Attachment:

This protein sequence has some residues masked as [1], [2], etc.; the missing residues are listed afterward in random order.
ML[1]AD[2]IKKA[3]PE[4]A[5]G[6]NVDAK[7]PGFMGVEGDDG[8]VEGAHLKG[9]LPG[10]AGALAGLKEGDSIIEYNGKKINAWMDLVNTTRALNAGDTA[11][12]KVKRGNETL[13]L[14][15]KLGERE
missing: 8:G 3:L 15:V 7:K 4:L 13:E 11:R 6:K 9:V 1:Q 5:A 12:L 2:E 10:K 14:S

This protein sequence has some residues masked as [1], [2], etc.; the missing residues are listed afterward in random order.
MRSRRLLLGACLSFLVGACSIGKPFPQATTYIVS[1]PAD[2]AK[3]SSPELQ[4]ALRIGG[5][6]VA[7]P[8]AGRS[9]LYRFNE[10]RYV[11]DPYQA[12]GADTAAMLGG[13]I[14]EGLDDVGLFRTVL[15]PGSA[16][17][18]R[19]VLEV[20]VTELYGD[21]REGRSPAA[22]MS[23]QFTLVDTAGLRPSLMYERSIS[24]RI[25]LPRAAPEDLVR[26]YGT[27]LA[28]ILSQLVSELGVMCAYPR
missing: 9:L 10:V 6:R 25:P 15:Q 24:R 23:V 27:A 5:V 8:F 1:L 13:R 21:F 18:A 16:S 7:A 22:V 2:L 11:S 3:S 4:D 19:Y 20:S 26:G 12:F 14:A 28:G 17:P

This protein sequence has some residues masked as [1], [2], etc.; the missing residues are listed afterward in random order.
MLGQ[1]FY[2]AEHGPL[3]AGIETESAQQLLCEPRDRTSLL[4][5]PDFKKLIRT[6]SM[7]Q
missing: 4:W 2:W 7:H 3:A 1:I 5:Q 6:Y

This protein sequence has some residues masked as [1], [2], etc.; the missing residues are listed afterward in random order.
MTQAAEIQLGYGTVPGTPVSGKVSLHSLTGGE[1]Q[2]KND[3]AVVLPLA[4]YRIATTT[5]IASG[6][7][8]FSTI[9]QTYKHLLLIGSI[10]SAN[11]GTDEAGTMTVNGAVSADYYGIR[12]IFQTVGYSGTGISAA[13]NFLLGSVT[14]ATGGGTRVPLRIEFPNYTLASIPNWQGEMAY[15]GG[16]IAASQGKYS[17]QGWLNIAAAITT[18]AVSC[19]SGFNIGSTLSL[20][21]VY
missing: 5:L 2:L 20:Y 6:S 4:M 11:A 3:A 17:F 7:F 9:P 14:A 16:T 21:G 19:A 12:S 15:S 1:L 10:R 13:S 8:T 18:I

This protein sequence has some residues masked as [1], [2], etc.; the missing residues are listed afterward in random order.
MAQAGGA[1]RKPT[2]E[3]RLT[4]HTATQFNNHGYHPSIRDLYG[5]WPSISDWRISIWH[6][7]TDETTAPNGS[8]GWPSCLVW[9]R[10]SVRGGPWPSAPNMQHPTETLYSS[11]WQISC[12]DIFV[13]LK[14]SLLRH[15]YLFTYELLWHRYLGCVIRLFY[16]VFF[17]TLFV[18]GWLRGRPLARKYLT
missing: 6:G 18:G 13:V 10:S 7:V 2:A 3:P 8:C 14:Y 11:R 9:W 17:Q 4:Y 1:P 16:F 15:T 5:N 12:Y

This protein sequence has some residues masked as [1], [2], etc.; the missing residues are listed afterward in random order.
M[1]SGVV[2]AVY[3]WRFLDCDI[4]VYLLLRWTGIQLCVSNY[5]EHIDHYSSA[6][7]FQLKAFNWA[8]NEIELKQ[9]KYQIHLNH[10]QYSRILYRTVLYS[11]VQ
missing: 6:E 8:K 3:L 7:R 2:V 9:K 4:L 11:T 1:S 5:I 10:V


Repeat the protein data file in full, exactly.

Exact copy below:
This protein sequence has some residues masked as [1], [2], etc.; the missing residues are listed afterward in random order.
ML[1]AD[2]IKKA[3]PE[4]A[5]G[6]NVDAK[7]PGFMGVEGDDG[8]VEGAHLKG[9]LPG[10]AGALAGLKEGDSIIEYNGKKINAWMDLVNTTRALNAGDTA[11][12]KVKRGNETL[13]L[14][15]KLGERE
missing: 8:G 3:L 15:V 7:K 4:L 13:E 11:R 6:K 9:V 1:Q 5:A 12:L 2:E 10:K 14:S

This protein sequence has some residues masked as [1], [2], etc.; the missing residues are listed afterward in random order.
MRSRRLLLGACLSFLVGACSIGKPFPQATTYIVS[1]PAD[2]AK[3]SSPELQ[4]ALRIGG[5][6]VA[7]P[8]AGRS[9]LYRFNE[10]RYV[11]DPYQA[12]GADTAAMLGG[13]I[14]EGLDDVGLFRTVL[15]PGSA[16][17][18]R[19]VLEV[20]VTELYGD[21]REGRSPAA[22]MS[23]QFTLVDTAGLRPSLMYERSIS[24]RI[25]LPRAAPEDLVR[26]YGT[27]LA[28]ILSQLVSELGVMCAYPR
missing: 9:L 10:V 6:R 25:P 15:Q 24:R 23:V 27:A 5:V 8:F 1:L 13:R 21:F 18:A 16:S 7:A 22:V 2:L 11:S 3:S 4:D 19:Y 20:S 26:G 12:F 14:A 28:G 17:P

This protein sequence has some residues masked as [1], [2], etc.; the missing residues are listed afterward in random order.
MLGQ[1]FY[2]AEHGPL[3]AGIETESAQQLLCEPRDRTSLL[4][5]PDFKKLIRT[6]SM[7]Q
missing: 4:W 2:W 7:H 3:A 1:I 5:Q 6:Y

This protein sequence has some residues masked as [1], [2], etc.; the missing residues are listed afterward in random order.
MTQAAEIQLGYGTVPGTPVSGKVSLHSLTGGE[1]Q[2]KND[3]AVVLPLA[4]YRIATTT[5]IASG[6][7][8]FSTI[9]QTYKHLLLIGSI[10]SAN[11]GTDEAGTMTVNGAVSADYYGIR[12]IFQTVGYSGTGISAA[13]NFLLGSVT[14]ATGGGTRVPLRIEFPNYTLASIPNWQGEMAY[15]GG[16]IAASQGKYS[17]QGWLNIAAAITT[18]AVSC[19]SGFNIGSTLSL[20][21]VY
missing: 5:L 2:L 20:Y 6:S 4:M 11:A 3:A 17:F 7:F 9:P 14:A 16:T 21:G 19:A 12:S 15:S 1:L 10:R 13:S 8:T 18:I

This protein sequence has some residues masked as [1], [2], etc.; the missing residues are listed afterward in random order.
MAQAGGA[1]RKPT[2]E[3]RLT[4]HTATQFNNHGYHPSIRDLYG[5]WPSISDWRISIWH[6][7]TDETTAPNGS[8]GWPSCLVW[9]R[10]SVRGGPWPSAPNMQHPTETLYSS[11]WQISC[12]DIFV[13]LK[14]SLLRH[15]YLFTYELLWHRYLGCVIRLFY[16]VFF[17]TLFV[18]GWLRGRPLARKYLT
missing: 6:G 18:G 13:V 10:S 7:V 2:A 3:P 8:C 14:Y 11:R 9:W 17:Q 4:Y 1:P 16:F 15:T 5:N 12:Y

This protein sequence has some residues masked as [1], [2], etc.; the missing residues are listed afterward in random order.
M[1]SGVV[2]AVY[3]WRFLDCDI[4]VYLLLRWTGIQLCVSNY[5]EHIDHYSSA[6][7]FQLKAFNWA[8]NEIELKQ[9]KYQIHLNH[10]QYSRILYRTVLYS[11]VQ
missing: 6:E 8:K 3:L 7:R 2:V 9:K 4:L 11:T 1:S 5:I 10:V